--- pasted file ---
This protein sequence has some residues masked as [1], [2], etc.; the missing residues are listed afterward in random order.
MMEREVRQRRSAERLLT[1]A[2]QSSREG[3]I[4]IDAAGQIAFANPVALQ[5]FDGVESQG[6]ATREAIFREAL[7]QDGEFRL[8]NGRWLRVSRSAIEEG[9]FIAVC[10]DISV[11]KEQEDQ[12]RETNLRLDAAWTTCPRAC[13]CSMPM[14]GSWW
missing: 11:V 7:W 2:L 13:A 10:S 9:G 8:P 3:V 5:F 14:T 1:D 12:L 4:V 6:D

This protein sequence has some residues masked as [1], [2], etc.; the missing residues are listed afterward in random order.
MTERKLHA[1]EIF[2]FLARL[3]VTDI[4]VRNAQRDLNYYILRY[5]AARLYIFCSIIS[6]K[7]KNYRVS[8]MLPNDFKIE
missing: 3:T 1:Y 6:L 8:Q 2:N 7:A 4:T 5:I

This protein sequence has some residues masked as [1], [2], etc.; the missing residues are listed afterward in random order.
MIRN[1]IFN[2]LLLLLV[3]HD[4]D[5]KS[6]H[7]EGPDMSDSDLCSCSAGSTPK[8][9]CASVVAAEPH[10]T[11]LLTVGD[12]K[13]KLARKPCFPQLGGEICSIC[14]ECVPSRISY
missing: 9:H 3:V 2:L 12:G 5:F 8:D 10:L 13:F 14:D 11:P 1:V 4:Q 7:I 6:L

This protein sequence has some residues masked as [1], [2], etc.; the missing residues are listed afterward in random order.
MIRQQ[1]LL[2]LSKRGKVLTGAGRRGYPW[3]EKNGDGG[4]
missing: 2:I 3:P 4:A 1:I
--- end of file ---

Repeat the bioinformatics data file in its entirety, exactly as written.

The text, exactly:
This protein sequence has some residues masked as [1], [2], etc.; the missing residues are listed afterward in random order.
MMEREVRQRRSAERLLT[1]A[2]QSSREG[3]I[4]IDAAGQIAFANPVALQ[5]FDGVESQG[6]ATREAIFREAL[7]QDGEFRL[8]NGRWLRVSRSAIEEG[9]FIAVC[10]DISV[11]KEQEDQ[12]RETNLRLDAAWTTCPRAC[13]CSMPM[14]GSWW
missing: 11:V 7:W 2:L 13:A 10:S 9:G 8:P 3:V 5:F 14:T 1:D 12:L 4:V 6:D

This protein sequence has some residues masked as [1], [2], etc.; the missing residues are listed afterward in random order.
MTERKLHA[1]EIF[2]FLARL[3]VTDI[4]VRNAQRDLNYYILRY[5]AARLYIFCSIIS[6]K[7]KNYRVS[8]MLPNDFKIE
missing: 3:T 1:Y 6:L 8:Q 2:N 7:A 4:T 5:I

This protein sequence has some residues masked as [1], [2], etc.; the missing residues are listed afterward in random order.
MIRN[1]IFN[2]LLLLLV[3]HD[4]D[5]KS[6]H[7]EGPDMSDSDLCSCSAGSTPK[8][9]CASVVAAEPH[10]T[11]LLTVGD[12]K[13]KLARKPCFPQLGGEICSIC[14]ECVPSRISY
missing: 9:H 3:V 2:L 12:G 5:F 8:D 10:L 13:F 14:D 11:P 1:V 4:Q 7:I 6:L

This protein sequence has some residues masked as [1], [2], etc.; the missing residues are listed afterward in random order.
MIRQQ[1]LL[2]LSKRGKVLTGAGRRGYPW[3]EKNGDGG[4]
missing: 2:I 3:P 4:A 1:I